Thursday, May 07, 2009

Spanish Flu (1918) In Lovecraft's Providence

I've not yet read any statements by Lovecraft during the epidemic. He would have loathed the populist rumors, rallied that Providence - and the whole country - should be dry (free of alcohol), and bemoaned that he might have died had he been successful in enlisting in WWI. He was often vocal about his own death, or possible death. In the current swine flu crisis, it's interesting to see part of an article describing the 1918 pandemic.

From Rhode Island Roads Magazine (About the author, Patti Cassidy: Patti Cassidy is a writer/photographer/videomaker who lives on an island in Narragansett Bay, Rhode Island.)


There was no flu vaccine in 1918. And that year's so called "Spanish Influenza" was roaringly deadly - killing 21 million people worldwide and over 2300 in Rhode Island alone during its short reign of terror.

Ordinary people had ... theories ... One woman in Boston said she had seen a ship come into port with a greasy dark cloud hanging around it just before the epidemic began. Others said that the German pharmaceutical company Bayer had packed the flu in its aspirin. In Rhode Island, the fall version of the flu (there had been a less deadly version in the Spring) began at Newport's Navy base in early September. Within 10 days, over 30 sailors died in the Naval District. It easily spread out into the community. By October 3, the Newport Daily News reported that "Camphor, whiskey and onions are in great demand by persons who have their own notions about keeping off the disease, but the health authorities are not offering any suggestions in this line."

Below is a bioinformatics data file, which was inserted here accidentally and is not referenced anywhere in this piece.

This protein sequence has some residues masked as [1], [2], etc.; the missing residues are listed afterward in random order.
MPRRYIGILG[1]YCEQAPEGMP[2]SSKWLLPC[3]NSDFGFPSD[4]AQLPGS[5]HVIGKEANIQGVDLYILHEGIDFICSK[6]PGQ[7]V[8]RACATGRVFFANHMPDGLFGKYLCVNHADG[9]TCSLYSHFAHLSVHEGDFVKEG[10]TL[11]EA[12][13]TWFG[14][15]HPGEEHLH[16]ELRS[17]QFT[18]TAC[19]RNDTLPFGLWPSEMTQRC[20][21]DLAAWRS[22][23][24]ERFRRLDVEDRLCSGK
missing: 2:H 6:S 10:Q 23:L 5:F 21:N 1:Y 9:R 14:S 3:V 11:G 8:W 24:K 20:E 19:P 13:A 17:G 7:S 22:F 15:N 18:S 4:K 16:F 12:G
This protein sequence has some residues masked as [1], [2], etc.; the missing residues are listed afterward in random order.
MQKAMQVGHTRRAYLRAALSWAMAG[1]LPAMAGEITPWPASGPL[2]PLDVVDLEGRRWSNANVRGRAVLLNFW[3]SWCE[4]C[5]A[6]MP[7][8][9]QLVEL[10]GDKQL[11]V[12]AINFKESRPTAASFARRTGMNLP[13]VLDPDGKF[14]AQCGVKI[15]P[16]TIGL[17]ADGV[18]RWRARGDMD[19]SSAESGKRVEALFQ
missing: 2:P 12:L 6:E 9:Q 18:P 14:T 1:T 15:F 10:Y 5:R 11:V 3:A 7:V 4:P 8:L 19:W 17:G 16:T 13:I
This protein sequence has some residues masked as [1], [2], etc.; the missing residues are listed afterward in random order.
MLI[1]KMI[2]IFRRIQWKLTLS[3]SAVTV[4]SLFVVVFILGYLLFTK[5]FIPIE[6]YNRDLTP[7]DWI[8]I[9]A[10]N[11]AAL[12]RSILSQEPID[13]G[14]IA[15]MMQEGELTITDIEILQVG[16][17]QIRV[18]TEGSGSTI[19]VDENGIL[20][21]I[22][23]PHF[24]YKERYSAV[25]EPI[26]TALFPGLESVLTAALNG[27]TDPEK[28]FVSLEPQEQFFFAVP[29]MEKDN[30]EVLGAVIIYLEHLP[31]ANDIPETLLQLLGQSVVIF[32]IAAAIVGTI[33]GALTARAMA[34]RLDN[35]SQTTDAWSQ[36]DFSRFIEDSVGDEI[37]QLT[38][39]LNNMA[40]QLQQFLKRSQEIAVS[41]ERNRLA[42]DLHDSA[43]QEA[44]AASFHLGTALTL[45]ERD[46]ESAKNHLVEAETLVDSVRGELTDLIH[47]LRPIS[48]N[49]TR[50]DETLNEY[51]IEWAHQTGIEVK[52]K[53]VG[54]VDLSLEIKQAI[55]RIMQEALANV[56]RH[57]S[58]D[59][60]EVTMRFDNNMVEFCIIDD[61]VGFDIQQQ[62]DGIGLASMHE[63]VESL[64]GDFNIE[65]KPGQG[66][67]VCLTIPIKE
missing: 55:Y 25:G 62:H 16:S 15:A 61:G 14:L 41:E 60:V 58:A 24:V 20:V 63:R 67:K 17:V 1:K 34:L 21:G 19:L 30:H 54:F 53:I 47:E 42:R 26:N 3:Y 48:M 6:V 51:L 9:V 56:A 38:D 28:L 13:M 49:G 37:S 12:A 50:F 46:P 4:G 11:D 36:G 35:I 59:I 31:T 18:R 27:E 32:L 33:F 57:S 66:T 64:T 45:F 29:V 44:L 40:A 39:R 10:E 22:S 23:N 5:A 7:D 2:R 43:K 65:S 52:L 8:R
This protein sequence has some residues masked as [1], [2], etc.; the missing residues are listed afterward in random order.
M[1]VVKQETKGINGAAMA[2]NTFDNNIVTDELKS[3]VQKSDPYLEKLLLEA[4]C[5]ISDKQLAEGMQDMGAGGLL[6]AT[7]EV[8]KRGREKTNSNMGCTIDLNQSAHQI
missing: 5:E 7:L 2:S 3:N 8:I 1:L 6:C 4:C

According to many sources, liquor provided some protection and some cure, but this was a source of friction between Newport, which was dry, and the rest of the state. The Newport Daily News triumphantly reported that "the internal use of alcohol in the present situation is substantiated by medical publications. In brief, the argument is that alcohol puts to sleep the blood corpuscles which otherwise would work to destroy the disease germs, and hence has a direct tendency to increase the disease."

Providence volleyed back that Newport would never have succumbed to the disease in the first place if it hadn't been dry, and quoted studies on the efficacy of the use of booze in the treatment of pneumonia.

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